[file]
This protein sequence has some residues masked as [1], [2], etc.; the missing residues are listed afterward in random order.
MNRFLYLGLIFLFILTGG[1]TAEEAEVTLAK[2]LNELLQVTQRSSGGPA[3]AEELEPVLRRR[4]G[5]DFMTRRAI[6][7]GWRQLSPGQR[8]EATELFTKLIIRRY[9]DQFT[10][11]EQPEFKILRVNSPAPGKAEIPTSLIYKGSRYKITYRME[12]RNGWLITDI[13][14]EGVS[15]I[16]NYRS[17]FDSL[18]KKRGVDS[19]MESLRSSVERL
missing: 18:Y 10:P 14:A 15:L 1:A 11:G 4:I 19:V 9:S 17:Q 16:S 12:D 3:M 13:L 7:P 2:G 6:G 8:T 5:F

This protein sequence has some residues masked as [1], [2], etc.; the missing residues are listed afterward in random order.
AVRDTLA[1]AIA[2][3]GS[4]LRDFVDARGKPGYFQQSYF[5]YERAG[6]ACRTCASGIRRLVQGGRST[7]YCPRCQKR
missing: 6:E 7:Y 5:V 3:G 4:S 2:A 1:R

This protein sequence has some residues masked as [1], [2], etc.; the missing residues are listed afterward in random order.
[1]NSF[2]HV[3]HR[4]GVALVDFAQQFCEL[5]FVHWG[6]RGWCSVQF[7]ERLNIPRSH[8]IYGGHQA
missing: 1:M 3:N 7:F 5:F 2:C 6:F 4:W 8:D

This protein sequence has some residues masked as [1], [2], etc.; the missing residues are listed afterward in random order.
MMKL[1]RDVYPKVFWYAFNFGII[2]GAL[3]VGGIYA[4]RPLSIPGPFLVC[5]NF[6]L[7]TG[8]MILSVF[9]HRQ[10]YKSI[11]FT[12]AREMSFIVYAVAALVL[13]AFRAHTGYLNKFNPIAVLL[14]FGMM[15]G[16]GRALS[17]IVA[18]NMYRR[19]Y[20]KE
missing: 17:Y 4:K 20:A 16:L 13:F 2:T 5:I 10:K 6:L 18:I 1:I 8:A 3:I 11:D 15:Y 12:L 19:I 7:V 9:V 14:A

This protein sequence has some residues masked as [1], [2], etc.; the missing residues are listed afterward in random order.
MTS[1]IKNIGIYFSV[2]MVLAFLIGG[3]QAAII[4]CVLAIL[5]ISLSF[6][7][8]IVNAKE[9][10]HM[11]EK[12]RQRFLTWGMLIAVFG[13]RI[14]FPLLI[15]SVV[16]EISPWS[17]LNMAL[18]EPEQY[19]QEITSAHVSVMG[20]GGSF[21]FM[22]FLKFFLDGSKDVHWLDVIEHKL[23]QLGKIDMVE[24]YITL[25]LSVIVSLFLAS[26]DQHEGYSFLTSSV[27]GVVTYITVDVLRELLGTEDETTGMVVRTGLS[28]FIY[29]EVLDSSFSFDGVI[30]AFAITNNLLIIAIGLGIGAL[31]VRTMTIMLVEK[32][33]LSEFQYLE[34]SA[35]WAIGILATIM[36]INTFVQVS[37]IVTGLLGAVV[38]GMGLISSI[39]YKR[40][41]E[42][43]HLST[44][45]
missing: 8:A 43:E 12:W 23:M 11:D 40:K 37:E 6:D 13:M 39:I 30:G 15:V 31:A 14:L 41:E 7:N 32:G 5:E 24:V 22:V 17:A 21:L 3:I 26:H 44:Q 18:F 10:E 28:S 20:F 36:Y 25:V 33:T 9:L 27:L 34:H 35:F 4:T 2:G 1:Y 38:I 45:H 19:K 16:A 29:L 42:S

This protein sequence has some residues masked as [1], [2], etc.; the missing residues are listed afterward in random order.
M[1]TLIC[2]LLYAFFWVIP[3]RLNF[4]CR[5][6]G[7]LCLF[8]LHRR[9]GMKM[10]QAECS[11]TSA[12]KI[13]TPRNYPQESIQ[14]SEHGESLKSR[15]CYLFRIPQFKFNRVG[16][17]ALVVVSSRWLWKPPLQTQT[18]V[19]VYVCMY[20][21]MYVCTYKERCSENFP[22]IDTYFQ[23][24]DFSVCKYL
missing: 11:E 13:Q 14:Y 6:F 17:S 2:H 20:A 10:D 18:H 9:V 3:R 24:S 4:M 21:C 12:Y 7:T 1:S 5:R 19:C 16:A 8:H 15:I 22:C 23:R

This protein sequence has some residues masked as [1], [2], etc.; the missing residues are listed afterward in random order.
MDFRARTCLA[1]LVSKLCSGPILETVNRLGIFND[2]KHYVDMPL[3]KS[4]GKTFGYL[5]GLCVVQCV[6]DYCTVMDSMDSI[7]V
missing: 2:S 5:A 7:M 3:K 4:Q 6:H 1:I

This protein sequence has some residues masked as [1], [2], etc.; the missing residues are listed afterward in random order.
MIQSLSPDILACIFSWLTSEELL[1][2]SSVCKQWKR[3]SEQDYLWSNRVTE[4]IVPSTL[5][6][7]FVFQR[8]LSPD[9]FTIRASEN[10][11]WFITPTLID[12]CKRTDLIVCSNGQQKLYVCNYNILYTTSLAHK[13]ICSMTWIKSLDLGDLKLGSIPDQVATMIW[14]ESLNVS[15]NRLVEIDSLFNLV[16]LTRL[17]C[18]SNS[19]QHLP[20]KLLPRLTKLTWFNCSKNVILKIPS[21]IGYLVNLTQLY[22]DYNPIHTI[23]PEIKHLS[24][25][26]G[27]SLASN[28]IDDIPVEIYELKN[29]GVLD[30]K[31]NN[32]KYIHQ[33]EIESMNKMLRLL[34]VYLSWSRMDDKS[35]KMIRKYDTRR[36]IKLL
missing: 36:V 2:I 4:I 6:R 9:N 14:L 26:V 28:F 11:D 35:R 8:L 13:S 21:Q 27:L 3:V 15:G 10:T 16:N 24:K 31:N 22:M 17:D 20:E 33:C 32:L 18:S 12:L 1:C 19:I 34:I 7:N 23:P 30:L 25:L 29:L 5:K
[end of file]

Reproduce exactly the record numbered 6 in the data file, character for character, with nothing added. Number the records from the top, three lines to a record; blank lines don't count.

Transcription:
This protein sequence has some residues masked as [1], [2], etc.; the missing residues are listed afterward in random order.
M[1]TLIC[2]LLYAFFWVIP[3]RLNF[4]CR[5][6]G[7]LCLF[8]LHRR[9]GMKM[10]QAECS[11]TSA[12]KI[13]TPRNYPQESIQ[14]SEHGESLKSR[15]CYLFRIPQFKFNRVG[16][17]ALVVVSSRWLWKPPLQTQT[18]V[19]VYVCMY[20][21]MYVCTYKERCSENFP[22]IDTYFQ[23][24]DFSVCKYL
missing: 11:E 13:Q 14:Y 6:F 17:S 2:H 20:A 10:D 18:H 9:V 3:R 24:S 4:M 21:C 12:Y 7:T 1:S 5:R 19:C 16:A 8:H 15:I 22:C 23:R